Future Music's guide to spectral manipulation
19th Jun 2013 | 09:59
Check out Future Music's guide and start manipulating mixes in interesting ways – perfect for creative misuse!
Digital signal processing has opened up a whole universe of new ways to visualise and alter audio signals. Many of these techniques have been built on research made possible with the advent of super fast CPUs.
For example, Celemony's Melodyne Editor software began life as a sophisticated monophonic pitch and time correction tool. More recently, it has introduced Direct Note Access (DNA) functionality, enabling you to delve into (and manipulate) individual notes within polyphonic material. It can even be used to extract or remove elements to a certain degree.
Though primarily aimed at audio restoration, iZotope's RX2 allows you to isolate audio in some useful ways. One of its simpler methods employs the spectral display to target audio in a specific time frame and frequency range using the mouse, from where it can then be removed or extracted. Roland's R-Mix uses a similar approach combined with the Mid Side techniques mentioned earlier. A consumer oriented product, it's still a great tool for showcasing some of these techniques.
1. iZotope's RX2 lets you apply well-targeted gain reduction to specific areas of the spectrum. The spectrograph display (illustrating frequencyfrom bottom to top, time from left to right, and intensity as colour density) is overlaid with a conventional DAW style waveform amplitude display.
2. Using the mouse, it's possible to highlight a specific area of the mix and then apply selective gain reduction. In fact, it's possible to erasespecific areas note-by-note in a similar manner to something such as a photo-editing program.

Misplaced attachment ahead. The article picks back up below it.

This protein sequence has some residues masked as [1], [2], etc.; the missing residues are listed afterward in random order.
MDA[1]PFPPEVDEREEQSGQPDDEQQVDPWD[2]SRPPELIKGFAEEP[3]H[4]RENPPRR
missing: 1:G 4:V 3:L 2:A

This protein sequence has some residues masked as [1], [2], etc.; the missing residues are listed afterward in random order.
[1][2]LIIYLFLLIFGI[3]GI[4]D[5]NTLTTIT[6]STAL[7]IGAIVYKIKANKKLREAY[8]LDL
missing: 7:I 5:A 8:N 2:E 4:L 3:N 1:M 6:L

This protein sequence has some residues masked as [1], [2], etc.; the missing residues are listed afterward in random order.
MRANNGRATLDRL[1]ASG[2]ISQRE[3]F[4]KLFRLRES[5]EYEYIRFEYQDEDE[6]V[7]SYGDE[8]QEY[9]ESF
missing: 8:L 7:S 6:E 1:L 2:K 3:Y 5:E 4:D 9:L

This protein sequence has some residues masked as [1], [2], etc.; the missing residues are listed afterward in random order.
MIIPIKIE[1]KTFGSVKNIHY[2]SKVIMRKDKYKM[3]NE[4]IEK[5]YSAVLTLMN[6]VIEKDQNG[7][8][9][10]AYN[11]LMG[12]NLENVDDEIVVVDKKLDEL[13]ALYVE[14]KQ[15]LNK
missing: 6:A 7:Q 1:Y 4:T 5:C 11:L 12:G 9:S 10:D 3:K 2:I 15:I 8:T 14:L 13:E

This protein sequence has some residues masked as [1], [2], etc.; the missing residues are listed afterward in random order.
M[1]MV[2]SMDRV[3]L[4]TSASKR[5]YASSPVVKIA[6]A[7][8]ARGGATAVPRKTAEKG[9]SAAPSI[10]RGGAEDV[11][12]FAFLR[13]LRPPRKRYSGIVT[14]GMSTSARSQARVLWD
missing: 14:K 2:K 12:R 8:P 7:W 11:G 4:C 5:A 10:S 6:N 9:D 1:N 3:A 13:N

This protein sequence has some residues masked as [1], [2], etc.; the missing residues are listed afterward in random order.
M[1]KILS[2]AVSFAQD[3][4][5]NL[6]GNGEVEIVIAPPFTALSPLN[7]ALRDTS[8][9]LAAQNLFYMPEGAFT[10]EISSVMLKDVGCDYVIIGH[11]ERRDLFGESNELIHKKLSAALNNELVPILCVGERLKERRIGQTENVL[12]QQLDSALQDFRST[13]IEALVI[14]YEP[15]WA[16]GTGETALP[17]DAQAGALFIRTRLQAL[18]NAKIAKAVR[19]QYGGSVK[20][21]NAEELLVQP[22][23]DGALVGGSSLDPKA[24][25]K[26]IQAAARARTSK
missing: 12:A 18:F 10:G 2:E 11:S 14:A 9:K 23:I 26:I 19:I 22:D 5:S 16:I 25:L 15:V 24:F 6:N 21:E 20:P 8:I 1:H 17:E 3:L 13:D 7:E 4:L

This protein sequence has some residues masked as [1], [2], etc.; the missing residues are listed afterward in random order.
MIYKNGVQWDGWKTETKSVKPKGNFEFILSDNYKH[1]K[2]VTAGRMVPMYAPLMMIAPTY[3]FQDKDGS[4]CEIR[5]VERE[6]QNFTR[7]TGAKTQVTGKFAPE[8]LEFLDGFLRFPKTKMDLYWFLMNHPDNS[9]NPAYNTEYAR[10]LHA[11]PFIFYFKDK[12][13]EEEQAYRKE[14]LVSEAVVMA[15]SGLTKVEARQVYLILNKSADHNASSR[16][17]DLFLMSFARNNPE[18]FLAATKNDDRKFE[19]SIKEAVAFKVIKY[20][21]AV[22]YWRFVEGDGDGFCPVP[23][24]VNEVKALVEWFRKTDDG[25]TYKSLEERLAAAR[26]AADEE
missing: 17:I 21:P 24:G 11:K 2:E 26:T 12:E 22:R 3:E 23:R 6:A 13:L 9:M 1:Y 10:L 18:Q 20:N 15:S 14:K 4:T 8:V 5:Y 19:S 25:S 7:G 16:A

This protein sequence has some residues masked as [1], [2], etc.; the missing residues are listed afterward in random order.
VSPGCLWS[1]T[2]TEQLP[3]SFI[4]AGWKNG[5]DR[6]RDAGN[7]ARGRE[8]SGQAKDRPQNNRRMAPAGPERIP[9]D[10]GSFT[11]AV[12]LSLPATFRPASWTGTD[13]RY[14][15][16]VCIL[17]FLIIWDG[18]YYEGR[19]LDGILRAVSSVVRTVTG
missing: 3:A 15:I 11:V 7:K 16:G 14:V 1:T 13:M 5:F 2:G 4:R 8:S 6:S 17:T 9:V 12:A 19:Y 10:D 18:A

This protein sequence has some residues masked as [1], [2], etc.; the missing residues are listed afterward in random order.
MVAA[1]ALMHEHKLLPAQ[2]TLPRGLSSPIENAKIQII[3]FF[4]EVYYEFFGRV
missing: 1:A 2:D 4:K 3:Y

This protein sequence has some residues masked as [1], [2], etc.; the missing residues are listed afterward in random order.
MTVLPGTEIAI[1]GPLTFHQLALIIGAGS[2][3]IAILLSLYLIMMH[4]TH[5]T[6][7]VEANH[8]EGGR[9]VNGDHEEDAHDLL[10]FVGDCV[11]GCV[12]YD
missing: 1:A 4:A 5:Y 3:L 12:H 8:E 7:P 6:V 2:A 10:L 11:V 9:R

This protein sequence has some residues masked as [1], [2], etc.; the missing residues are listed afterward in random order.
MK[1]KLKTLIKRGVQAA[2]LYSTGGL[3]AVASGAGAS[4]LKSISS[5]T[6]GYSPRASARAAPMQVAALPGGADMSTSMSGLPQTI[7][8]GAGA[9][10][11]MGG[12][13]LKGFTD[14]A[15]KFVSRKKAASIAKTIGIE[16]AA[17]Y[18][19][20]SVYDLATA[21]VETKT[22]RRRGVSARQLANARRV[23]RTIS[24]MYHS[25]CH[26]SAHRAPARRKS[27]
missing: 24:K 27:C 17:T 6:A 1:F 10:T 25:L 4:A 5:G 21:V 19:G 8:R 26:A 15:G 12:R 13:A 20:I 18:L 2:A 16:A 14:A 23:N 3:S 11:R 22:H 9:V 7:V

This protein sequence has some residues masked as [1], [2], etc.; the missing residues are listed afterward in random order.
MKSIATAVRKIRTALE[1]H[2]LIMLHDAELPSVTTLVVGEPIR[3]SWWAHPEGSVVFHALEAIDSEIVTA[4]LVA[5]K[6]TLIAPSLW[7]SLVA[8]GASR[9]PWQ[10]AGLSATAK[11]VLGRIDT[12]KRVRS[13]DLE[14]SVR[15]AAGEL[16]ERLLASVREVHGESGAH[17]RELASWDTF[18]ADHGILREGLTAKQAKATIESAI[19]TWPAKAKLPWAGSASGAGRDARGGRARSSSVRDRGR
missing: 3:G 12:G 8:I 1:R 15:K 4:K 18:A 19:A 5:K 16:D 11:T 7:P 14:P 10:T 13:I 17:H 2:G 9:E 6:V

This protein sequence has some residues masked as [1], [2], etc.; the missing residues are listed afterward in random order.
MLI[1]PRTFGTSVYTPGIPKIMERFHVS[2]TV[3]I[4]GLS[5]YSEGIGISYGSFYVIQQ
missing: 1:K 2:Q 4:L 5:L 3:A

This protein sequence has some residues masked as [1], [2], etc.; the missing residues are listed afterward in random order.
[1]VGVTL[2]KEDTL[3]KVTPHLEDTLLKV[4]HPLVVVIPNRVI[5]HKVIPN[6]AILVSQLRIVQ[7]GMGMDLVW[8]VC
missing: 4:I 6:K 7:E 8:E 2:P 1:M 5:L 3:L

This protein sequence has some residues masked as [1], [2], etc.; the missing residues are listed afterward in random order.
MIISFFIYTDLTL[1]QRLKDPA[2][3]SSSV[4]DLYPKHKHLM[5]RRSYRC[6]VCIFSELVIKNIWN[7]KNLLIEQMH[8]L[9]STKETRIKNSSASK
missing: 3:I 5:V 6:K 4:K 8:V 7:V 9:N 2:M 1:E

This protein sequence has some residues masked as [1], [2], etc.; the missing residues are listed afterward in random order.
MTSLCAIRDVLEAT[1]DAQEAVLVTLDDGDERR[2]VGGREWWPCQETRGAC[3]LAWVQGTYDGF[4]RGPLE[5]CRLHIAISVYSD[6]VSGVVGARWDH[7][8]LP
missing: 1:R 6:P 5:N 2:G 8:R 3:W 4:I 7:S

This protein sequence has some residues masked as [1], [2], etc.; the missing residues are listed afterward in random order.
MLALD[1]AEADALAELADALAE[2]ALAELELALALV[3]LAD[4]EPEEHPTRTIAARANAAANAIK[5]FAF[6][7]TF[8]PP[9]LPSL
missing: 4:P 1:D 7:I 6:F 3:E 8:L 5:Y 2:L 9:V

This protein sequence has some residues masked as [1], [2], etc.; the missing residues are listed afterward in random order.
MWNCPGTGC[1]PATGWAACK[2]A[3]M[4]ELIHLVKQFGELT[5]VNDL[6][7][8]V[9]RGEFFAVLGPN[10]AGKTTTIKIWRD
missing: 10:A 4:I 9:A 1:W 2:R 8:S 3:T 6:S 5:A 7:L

3. Roland's R-Mix takes this broad visual concept but now presents thestereo field from left to right (with frequency again from bottom to top). Intensity is represented by the colour of the spectra, making it relatively easy to home-in on specific mix elements.
4. Once an area of the mix is located using the mouse selection tool(rectangular or oval in shape), the sliders marked Inside Level and Outside Level can be put to work. In effect, you reduce the 'inside' level to remove an element or reduce 'outside' to isolate.
5. Celemony Melodyne works in a somewhat different way to the tools mentioned above – it analyses the audio in question and attempts to create a map of the notes therein. Once created, this map is overlaid on astandard piano roll from where the notes can be edited.
6. Detection can be more complex for polyphonic material. The process is overall better suited to adjusting note pitches and timing within the mix rather than removing or isolating them. On the DVD, you can hear howsome of these processes fare.